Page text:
Regardless, the unorthodox practice of making these on-farm formulations from natural materials often is ridiculed by well-meaning defenders of the scientific age. A popular target of skeptics is the practice of stuffing manure from a cow into a cow horn to be buried in the ground over the winter to ferment. Nevertheless, the humified end product removed from these horns, smelling like pleasant forest soil, has beneficial effects on roots, soil life and tilth — like a “sponge” for sourdough.
“If some of this sounds bizarre or unbelievable,” horticulturist Delmar McComb told Eucalyptus magazine, “ask yourself how rational it is to dump poisons on our food.”
But, “if you can’t accept the preps,” says prominent WSU soil scientist John Reganold, “don’t ignore the 99 percent else these farmers do!”
A holistic system
Organic agriculture can be industrialized, while biodynamic farms cannot.
Biodynamic farmers work with as few inputs from elsewhere as possible, creating a holistic, self-sustaining system. This is sustainability in principle and in practice, not as a hoped-for correction for the inherent problems that come with the industrialization of food production.
As farmer-philosopher Wendell Berry puts it, “The concerns and problems with modern farming “can be resolved only in the art of farming a particular farm.” Steiner remarked that “The process — not the substance — is important.”
In other words, what we eat should come from farms grounded in natural processes and relationships. The goal is health and quality, rather than commodity and quantity.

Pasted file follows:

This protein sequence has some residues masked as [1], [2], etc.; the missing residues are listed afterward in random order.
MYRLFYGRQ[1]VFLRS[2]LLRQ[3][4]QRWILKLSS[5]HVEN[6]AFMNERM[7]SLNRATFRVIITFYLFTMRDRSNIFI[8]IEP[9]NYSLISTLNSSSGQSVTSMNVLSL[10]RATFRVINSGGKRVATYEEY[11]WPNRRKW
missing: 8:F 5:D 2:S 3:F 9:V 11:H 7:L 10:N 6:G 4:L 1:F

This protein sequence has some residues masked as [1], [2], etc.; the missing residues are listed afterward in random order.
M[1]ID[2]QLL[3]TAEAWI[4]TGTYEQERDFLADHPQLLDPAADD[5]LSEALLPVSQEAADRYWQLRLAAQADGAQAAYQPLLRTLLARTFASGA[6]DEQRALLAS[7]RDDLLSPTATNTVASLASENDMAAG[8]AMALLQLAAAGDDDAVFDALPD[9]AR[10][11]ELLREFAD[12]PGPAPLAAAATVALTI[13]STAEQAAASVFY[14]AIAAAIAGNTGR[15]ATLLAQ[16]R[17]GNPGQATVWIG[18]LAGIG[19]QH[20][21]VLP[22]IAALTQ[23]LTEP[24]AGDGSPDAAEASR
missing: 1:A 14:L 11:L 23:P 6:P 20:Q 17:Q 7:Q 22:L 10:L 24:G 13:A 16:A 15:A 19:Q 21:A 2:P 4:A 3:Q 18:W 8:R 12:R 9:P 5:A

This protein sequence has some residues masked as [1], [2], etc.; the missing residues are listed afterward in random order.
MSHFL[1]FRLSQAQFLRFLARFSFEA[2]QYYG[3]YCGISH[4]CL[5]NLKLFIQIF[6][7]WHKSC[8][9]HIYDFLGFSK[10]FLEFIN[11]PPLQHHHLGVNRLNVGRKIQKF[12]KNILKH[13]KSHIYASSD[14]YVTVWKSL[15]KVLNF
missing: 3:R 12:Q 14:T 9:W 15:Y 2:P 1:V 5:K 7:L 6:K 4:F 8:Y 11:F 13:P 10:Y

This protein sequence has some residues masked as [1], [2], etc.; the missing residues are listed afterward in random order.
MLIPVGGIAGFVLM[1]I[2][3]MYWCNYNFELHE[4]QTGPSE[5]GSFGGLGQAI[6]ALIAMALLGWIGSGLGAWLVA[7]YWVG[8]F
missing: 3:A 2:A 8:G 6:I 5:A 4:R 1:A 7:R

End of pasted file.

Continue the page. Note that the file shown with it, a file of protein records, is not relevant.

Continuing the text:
In terms of yield, biodynamically enhanced soil quality and root health can lead to relatively greater production than conventional and organic when yields are reduced overall by drought and stress. That’s a desirable feature under marginal conditions or climate change.
“We know what works,” says certified biodynamic Quivira Vineyards and Winery spokesman Andrew Fegelman. He says Quivira’s vines have withstood tough conditions for years and credits their healthy, strong roots to the biodynamic approach. Plus, he says, the terroir of the wine is enhanced by the sustainability of the farm. “What you’re getting in the bottle reflects the essence of the vineyard.”
Quivira pastures pigs and a flock of heirloom chickens in its vineyards. Such husbandry is required of biodynamics per se, but we can look past the label and hope that a re-introduction of such central ideals of biodynamic husbandry might further inspire our organic movement and loosen the grip of the industrial model.
“Consumers play an important role in the vitality of the farms,” says biodynamic farmer Erick Haakenson, who operates a successful CSA on Jubilee Farm in the Snoqualmie Valley with his wife, Wendy. The interaction of animals, plants and people at work in biodynamics, Erick says, is “such a simple, classic definition of sustainability.”
Barry Lia teaches biodynamics at Bastyr University and consults with local biodynamic farms.